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Included in the following section are image collections especially useful for the study of decorative arts or material culture. Note that individual museum websites, listed elsewhere on this website, may also provide images.
Ad*Access from Duke University is a database of over 7,000 North American print advertisements from 1911-1955. Duke has a rich collection of resources for the history of advertising. Also see their “Emergence of Advertising in America: 1850-1920.” (link provided below)
American Memory, compiled by the Library of Congress, National Digital Library, is a gateway to primary source materials regarding the history and culture of the United States. Over 9 million items are available, including documents, photos, sound recordings, moving pictures, books, pamphlets, and maps.
Archive of Early American Images, primary source images printed or created between 1492 and c.1825, from the holdings of the John Carter Brown Library.
Bayou Bend is a house museum for American decorative arts, affiliated with the Museum of Fine Arts, Houston. (Note that Rienzi is their house museum for European decorative arts.) Images from the collections can be searched in the MFAH Collection.
Boston Furniture Archive, 1630-1930 is a database documenting furniture created in the Boston area. The project is a collaboration between Winterthur and ten other area cultural institutions.
The British Museum’s Department of Prints and Drawings owns some of the earliest surviving representations of America (by John White, fl. 1585-93) among their holdings of 2 million prints and 50,000 drawings. Search British Museum collections online, limit to images only.
Colonial Williamsburg Foundation Collections Online provides several thousand images from their collections of decorative and folk arts.
Denver Public Library’s Western History/Genealogy Department Digital Collection provides images of early Colorado.
Emergence of Advertising in America: 1850-1920 , from Duke University, is a database of over 3,300 advertising items from 1850-1920. Also see their “Ad*Access” (link provided above).
Farber Gravestone Collection contains 13,500 images documenting sculpture on gravestones. Most of the gravestones date before 1800 and are located in the Northeastern region of the United States. The site is sponsored by the American Antiquarian Society.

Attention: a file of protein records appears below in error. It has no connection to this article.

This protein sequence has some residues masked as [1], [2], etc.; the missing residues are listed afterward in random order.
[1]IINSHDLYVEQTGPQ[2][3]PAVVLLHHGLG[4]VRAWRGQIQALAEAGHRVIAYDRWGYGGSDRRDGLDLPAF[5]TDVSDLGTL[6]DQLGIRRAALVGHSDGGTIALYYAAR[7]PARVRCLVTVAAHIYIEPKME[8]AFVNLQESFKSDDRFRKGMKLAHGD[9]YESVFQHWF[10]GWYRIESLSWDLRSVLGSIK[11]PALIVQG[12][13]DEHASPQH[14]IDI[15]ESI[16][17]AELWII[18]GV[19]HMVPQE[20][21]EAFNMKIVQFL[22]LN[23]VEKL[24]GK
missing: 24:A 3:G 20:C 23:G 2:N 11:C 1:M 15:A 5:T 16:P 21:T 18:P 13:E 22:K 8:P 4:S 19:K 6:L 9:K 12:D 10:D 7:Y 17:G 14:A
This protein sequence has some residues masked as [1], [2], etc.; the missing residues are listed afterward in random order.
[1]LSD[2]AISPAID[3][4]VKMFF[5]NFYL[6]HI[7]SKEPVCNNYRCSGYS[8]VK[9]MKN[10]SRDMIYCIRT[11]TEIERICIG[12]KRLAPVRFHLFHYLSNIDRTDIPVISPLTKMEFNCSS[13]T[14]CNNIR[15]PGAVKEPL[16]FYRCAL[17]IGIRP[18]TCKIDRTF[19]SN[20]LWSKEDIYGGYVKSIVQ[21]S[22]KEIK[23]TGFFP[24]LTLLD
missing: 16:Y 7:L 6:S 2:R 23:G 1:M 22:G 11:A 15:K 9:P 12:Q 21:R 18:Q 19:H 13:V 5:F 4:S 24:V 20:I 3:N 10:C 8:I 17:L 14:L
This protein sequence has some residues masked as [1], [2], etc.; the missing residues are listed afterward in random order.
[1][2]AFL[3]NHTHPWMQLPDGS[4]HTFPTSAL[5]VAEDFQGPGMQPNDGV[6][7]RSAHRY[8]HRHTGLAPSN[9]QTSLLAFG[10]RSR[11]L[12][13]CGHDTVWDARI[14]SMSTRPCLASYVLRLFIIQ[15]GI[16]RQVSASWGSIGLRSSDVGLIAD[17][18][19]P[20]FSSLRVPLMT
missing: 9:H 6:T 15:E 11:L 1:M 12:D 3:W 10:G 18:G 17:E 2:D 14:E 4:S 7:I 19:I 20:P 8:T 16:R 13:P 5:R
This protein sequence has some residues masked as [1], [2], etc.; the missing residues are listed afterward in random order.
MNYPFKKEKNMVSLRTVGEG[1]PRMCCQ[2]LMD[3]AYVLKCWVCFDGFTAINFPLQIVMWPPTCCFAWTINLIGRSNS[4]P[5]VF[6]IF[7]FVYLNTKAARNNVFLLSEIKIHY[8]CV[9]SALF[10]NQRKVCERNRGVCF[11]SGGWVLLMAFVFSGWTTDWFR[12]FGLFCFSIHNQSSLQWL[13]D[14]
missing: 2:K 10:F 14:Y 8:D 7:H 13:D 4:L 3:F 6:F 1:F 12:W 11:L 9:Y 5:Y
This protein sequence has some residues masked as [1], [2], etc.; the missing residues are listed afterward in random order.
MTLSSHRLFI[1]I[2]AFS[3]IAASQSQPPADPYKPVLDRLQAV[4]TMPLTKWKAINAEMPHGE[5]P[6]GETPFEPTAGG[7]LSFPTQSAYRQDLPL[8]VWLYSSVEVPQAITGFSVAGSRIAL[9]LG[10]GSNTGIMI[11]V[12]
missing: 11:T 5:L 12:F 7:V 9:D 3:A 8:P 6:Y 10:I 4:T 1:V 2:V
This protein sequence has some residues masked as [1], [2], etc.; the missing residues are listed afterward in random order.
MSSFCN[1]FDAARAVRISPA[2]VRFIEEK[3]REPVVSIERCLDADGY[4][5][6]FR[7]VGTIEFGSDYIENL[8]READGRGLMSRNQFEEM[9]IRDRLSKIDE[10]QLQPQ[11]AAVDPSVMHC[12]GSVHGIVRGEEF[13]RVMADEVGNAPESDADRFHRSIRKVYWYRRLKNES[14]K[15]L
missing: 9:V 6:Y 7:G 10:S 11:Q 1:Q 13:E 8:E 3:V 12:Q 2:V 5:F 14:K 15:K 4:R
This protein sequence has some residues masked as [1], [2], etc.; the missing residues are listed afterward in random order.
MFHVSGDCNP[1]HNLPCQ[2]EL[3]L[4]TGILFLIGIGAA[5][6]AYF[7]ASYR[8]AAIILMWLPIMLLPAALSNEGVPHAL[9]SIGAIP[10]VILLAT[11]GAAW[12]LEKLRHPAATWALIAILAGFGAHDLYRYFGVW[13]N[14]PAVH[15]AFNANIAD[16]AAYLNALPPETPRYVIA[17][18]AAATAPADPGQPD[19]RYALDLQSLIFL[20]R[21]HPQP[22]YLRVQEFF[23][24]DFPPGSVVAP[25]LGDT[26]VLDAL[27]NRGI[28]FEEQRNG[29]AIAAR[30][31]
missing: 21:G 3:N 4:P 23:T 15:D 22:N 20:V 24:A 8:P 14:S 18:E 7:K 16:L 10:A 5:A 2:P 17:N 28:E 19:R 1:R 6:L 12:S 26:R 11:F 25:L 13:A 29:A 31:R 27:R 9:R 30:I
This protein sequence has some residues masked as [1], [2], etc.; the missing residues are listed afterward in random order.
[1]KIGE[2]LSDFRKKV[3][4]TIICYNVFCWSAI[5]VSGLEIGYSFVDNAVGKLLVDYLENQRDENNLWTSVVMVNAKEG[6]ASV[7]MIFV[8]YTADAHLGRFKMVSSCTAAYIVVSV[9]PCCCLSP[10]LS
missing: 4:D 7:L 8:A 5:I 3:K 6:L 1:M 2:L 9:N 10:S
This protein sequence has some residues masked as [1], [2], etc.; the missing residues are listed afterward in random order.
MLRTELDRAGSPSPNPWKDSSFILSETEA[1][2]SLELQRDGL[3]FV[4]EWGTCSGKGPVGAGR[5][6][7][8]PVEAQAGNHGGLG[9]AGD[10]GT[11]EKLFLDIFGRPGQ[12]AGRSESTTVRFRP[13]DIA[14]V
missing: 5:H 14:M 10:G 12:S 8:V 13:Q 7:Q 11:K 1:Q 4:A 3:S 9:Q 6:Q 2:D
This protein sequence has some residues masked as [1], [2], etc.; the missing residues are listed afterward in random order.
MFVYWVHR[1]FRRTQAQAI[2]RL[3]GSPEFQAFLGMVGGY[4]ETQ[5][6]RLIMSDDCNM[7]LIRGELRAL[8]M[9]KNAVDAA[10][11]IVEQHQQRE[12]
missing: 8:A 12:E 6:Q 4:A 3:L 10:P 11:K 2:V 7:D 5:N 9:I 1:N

The J. Paul Getty Museum’s Explore the Collection webpage provides images of works in the Getty collections. These include a variety of European decorative arts ranging in time from classical antiquity to date. Aside from museum collections, the Getty Research Institute also has an extensive library (Overview) and online digital collections.
Illustration Archive is a searchable collection of images from 18th-19th century books in the British Library.
The Library of Congress, Prints and Photographs Division, Online Catalog, includes descriptive records and many digital images for the photographs, prints, posters and drawings in their collection. Approximately 1.2 million images are online, out of a total collection of over 14 million items. Also see their guide to other image-rich websites (Picture Catalogs Online).
The Library of Virginia’s Virginia Memory Online Photo Collections document the history of Virginia.
London’s history, society and art are represented in Collage, an image database of 130,000 works (prints, drawings, paintings and watercolors) from the Guildhall Art Gallery and London Metropolitan Archives.
National Museum of American History (Smithsonian) collections contain over three million artifacts, with selections searchable online or browsable by subject or object groups, e.g. American samplers.
New York Public Library Digital Collections include over 600,000 images digitized from their vast holdings of prints, posters, photos, maps, and illustrated books and manuscripts. The images can be keyword searched or browsed via thematic collections. The well known NYPL Mid-Manhattan Library Picture Collection is one part of the larger database. Other subcollections of possible interest for American material culture are:Empire and Regency, Decoration in the Age of Napoleon; as well as Ornament and Pattern: Pre-Victorian to Art Deco; and Picturing America, 1497-1899.
Smithsonian Institution Collections Search provides access to images, video, sound files, and more from the Smithsonian’s museums, archives and libraries.
Formerly called the Thinker ImageBase, the collections database of the Fine Arts Museums of San Francisco includes images of objects from the deYoung Museum and its holdings of American decorative arts.
The Victoria & Albert Museum collections database contains over a million records, many with images, of ceramics, furniture, metalwork, paintings, textiles, and more. The museum is notable for making images available for scholarly publishing without fees. See their terms and conditions. Also find style guides to Palladianism, Neo-Classicism, Rococco, and more by exploring the website under the heading “Discover the V&A.”
The Winterthur Museum Collections digital database provides entries, many with images, for their collection of 90,000 objects dating from 1600 to 1860. Objects include ceramics, furniture, glass, metalwork, textiles, prints and paintings.
The Wisconsin Decorative Arts Database provides images and descriptive information for furniture, ceramics, textiles, and other 19th and early 20th century material culture artifacts from Wisconsin museums and historical sites. Also see the project’s blog: Wisconsin Object.
Worcester Art Museum’s Early American Paintings Collection online provides images, selected artist biographies, an associated timeline, and bibliography.